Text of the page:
How, in today’s culture, do you place boundaries in your child’s life, enforce those boundaries, earn respect, maintain control, provide security, earn trust, and maintain a relationship with your son or daughter at the same time?
Believe it or not, it is possible. In my 18 years of ministry, the following seven areas are considered the foundational pillars in developing an authentic relationship with teens.
Boundaries: The process starts with setting clear boundaries. Draw a bold line in the sand with your child. What time do you want your child home in the evening; what media do you want them engaging in; what kind of friends do you want them hanging out with? Decide the answers to these questions ahead of time and implement them as “house rules.” Your child will most likely feel differently about these things; that’s OK, this is why you are the parent and they are the child. After all, you are the one who must answer to God for the things you have allowed your child to partake in while living under your roof.
Discipline: Once you have laid out a clear set of boundaries; ENFORCE THEM. Boundaries are useless unless you uphold them. If you can imagine boundaries being the laws of your home, then discipline would be the police work needed to execute those laws. If your child misses curfew, take their keys. If they are caught with inappropriate music, take the iPod. The punishment must always fit the crime.
Respect: Once your child sees there are consequences to their actions they are more likely to respect the boundaries put in place to protect them. Respect is a huge factor in this as well. Being consistent with your boundaries, by enforcing them through discipline, shows your child you mean what you say. Though they may begrudgingly adhere to the rules, still they will do so; because, through this consistency, you earn their respect, which fosters security in any child.
Control: When kids know that you mean what you say, it instills in them a healthy fear, which, as politically incorrect as it may sound, is a fundamental component to respect. This, in turn, earns you authority and control, as the parent. Control is another important aspect to all of this. If a parent does not have control in the home it is very likely that the child will try to take it. This is the result of the child’s insecurity fostered by the lack of control observed in his parent. In the process of trying to take control for himself, the child often comes to grips with the fact that he really doesn’t have a handle on it either. When kids feel out of control they often do very unhealthy things to compensate. That’s when they often seek solace in areas such as unhealthy entertainment, drugs, sex, gangs, etc. These things, although they don’t really solve their control and security problems, fill the gaps that the lack of control and security brings to their lives.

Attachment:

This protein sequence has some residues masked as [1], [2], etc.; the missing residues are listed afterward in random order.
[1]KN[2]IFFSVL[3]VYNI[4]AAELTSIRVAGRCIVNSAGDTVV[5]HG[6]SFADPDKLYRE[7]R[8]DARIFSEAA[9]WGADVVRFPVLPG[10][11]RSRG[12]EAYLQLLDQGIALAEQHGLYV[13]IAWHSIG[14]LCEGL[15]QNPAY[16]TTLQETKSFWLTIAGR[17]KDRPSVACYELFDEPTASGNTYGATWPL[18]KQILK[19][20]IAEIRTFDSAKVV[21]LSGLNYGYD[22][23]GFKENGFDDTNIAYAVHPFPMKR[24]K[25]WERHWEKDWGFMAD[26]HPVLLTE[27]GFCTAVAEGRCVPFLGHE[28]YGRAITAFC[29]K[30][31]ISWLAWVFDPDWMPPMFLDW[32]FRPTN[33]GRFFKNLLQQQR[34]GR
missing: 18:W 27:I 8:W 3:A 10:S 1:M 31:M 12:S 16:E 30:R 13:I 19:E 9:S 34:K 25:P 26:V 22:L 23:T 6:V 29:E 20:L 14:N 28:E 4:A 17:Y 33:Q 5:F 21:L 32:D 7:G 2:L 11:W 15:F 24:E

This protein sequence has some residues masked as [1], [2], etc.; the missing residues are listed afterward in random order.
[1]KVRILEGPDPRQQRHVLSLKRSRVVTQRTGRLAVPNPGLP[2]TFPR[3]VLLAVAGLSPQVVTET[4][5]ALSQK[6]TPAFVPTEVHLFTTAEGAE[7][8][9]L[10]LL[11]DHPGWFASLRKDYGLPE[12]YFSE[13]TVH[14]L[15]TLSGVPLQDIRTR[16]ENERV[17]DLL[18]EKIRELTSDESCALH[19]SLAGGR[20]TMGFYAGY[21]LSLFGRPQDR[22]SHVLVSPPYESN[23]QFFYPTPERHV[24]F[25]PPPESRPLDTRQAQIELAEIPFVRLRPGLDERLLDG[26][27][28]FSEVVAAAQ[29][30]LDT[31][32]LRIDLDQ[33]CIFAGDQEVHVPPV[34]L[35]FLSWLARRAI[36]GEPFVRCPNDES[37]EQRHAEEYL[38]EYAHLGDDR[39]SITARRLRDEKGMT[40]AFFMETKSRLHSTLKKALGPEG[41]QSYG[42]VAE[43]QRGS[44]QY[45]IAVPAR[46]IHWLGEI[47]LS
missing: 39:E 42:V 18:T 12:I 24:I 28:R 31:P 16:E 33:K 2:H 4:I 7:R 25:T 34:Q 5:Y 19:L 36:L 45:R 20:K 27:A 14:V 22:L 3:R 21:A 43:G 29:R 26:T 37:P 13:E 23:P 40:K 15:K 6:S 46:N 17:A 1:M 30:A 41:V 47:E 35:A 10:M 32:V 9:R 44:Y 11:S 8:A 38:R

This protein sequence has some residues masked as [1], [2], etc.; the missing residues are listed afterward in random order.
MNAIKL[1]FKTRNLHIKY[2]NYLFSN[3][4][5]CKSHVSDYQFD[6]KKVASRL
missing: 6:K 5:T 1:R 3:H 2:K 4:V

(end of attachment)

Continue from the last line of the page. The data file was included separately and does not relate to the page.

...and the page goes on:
Security: When a child can respect their authority it is much easier for them to relinquish the control, because there is security there. Security is fostered when a child feels safe; because, they have been given a clear set of boundaries–and these boundaries have been enforced through discipline. Believe it or not, kids do not want to be left alone to their own demise. They want someone to stand up and tell them they can’t go to that party–especially when they aren’t strong enough to say no themselves. They long for someone to stand up and fight for them–even when they can be the very ones fighting against you themselves.
Trust: Providing them with security builds trust. They will not always see eye to eye with Mom and Dad; but, they will learn to accept their decisions and honor them, knowing their parents have their best interest at heart and knowing that they will keep them safe. If boundaries represent the law of your home and discipline represents the police work executing those laws, then trust would be the policeman’s badge. The badge says you have the authority and the credibility to do your job as a parent. The most respected and effective badges are ones that are earned–not just given. God gives parents a badge by virtue of their position. However, it is up to parents to maintain the respect of their kids to sustain the authority represented by it.
Relationship: All of these things lay the final ground work for the relationship. Once your child knows you can be trusted, they know they can bring anything to you and you will never cease to love them. Your boundaries and discipline have caused them to respect you. Because they respect you, you have relieved them from feeling they must gain control. They’ve relinquished control and found security in the home. Through their security, they have built trust. In this trust, you’ve begun to build your relationship. So, you see, you really can’t have one without the other.
None of this comes without hard work; and, the work of a parent is never done.
This heavy responsibility rarely comes without some knock down, drag out battles. But, stick with it! You may have to sacrifice closeness with your child for a season; but, a season pales in comparison to a lifetime of closeness. Hebrews 10:35 says, “So do not throw away your confidence; it will be richly rewarded. You need to persevere, so that when you have done the will of God, you will receive what He has promised.”
At the beginning I asked you – “How, in today’s culture, do you place boundaries in your child’s life, enforce those boundaries, earn respect, maintain control, provide security, earn trust, and maintain a relationship with your son or daughter at the same time?” I did not ask you how to build a friendship. I asked you how to build a relationship. Kids need Moms and Dads, they have plenty of friends. Get this right now, and you will have their friendship for life!
What steps do you intentionally take in developing an authentic relationship with your child?